Richard Moore's latest art installation - giant 'High Man' Orion/warrior/hero figure grabbing summer solstice sun

Richard Moore's latest art installation - giant 'High Man' Orion/warrior/hero figure grabbing summer solstice sun

Richard Moore’s latest giant art installation will be completed today, on the summer solstice, in a field in front of Newgrange.

These stunning aerial images of the artwork were taken by
Noel Meehan of Copter View Ireland
His new creation is the ‘High Man’, a giant warrior/god/hero holding the sun, based on Irish legends and the fact that in the sky, the huge hero constellation Orion appears to grab the sun on the longest day of the year.

The High Man measures almost 150 metres tall (493 feet) and is situated in such a way that it reflects alignments concerning both winter solstice and summer solstice.

Richard shot to fame on Easter weekend when he created a huge Byzantine image of the face of Jesus in a field in Drogheda, helped by another local artist, Derek McCloskey.

Now the pair have created an even larger image, but this time in the heart of the historic Boyne Valley.

Artist Richard Moore at the site of the art near Newgrange.
It’s based upon a giant warrior figure dubbed the ‘High Man’ which was discovered in the landscape of Louth and Meath by Moore and fellow author and researcher Anthony Murphy. They wrote about it in their book ‘Island of the Setting Sun - In Search of Ireland’s Ancient Astronomers’.

The giant heroic figure is located in an area anciently known as Ferrard - from Fer Ard, meaning ‘High Man’. This area stretches right down to the Boyne river, and so Newgrange, Knowth and Dowth were all in this ancient region.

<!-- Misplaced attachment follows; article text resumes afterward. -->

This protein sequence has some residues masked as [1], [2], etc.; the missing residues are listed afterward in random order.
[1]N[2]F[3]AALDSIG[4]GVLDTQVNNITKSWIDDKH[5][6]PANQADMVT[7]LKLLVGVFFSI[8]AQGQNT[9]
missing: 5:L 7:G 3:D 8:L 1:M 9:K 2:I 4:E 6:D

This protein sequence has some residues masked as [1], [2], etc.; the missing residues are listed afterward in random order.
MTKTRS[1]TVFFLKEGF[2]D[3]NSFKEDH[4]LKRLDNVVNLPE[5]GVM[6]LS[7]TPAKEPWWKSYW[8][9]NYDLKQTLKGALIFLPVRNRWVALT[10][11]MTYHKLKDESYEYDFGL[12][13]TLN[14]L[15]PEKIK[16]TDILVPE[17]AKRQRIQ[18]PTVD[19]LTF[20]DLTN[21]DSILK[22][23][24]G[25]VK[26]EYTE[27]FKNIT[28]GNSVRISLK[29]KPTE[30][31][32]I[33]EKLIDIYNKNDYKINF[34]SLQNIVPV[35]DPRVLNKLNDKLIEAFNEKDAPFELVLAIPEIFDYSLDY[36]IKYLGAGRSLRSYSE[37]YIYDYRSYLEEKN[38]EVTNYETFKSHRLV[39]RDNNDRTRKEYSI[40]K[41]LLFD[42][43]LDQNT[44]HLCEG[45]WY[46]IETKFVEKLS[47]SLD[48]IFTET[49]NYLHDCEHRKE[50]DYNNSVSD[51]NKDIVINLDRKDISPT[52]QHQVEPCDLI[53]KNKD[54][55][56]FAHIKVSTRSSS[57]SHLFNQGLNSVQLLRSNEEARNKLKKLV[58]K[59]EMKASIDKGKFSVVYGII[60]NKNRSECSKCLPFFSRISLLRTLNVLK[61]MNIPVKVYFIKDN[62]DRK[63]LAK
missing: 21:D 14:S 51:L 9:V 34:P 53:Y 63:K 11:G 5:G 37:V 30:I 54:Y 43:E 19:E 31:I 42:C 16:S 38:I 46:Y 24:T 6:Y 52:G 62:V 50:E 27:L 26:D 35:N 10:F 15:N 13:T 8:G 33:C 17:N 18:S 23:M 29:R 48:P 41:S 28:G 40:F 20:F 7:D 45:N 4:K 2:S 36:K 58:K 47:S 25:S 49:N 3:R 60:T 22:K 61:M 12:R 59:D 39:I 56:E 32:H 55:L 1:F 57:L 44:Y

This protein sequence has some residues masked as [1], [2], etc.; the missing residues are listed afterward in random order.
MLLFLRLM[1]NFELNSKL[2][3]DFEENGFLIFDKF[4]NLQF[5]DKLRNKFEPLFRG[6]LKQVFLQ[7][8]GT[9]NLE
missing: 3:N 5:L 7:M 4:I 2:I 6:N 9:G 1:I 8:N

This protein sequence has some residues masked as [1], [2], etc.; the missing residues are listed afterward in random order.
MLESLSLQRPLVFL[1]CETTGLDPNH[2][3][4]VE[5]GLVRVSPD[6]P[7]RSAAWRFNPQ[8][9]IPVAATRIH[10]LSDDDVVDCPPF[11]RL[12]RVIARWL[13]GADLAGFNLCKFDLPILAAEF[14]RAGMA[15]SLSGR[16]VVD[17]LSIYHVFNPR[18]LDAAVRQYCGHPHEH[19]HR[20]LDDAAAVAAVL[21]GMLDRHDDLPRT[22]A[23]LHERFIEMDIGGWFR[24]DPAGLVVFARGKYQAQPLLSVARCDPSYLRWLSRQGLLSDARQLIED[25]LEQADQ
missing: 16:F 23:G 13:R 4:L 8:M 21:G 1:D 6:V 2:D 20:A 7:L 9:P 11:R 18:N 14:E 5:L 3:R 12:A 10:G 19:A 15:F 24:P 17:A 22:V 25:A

Midday on summer solstice - Orion holds the sun.
“The summer solstice is a very significant time in this current era,” Richard explained. “On this day, the sun is located above Orion, in his upraised hand, as if he is holding onto it. This is something that only happens in this modern age. The sun’s solstice positions are slowly regressing through the Zodiac, taking almost 26,000 years to complete one revolution. So when the summer solstice sun’s position gradually moves out of Orion’s hand, as it will do over the next few decades, it will be almost 26,000 years before that happens again.”

Artist Derek McCloskey, who is helping Richard with the
image, demonstrates the pose of the High Man.
Moore and Murphy are convinced that the builders of Newgrange were aware of this 26,000-year movement, known to astronomers today as the ‘Precession of the Equinoxes’.

The pair say that the Stone Age builders were advanced astronomers and were also keen surveys, based largely around their comprehensive astronomical knowledge.

The beauty of the new ‘High Man’ creation is that it is positioned in such a way as to reflect both summer solstice and winter solstice.

A close-up aerial view of part of the new High Man image.
Picture: Noel Meehan,
“It is located on the winter solstice line from Newgrange,” said Richard. “If you could trace a line from the chamber of Newgrange, out through the entrance, towards the rising sun on winter solstice, this line would intersect Mound A, this mound in the field where the High Man is located, and further on it would eventually meet Fourknocks, a small Neolithic mound almost 15 kilometres away.”

In addition to this, the figure itself is aligned to mark summer solstice. It is positioned so that it is pointing towards the place on the horizon where the sun rises on summer solstice. If you could darken the sky and see the stars, you would see the giant warrior constellation Orion appearing to ‘carry’ the sun through the sky. It’s quite remarkable,” said Richard.
Richard Moore at work on the 'High Man' image near Newgrange.
An overview of the High Man image in progress. Picture by Noel Meehan

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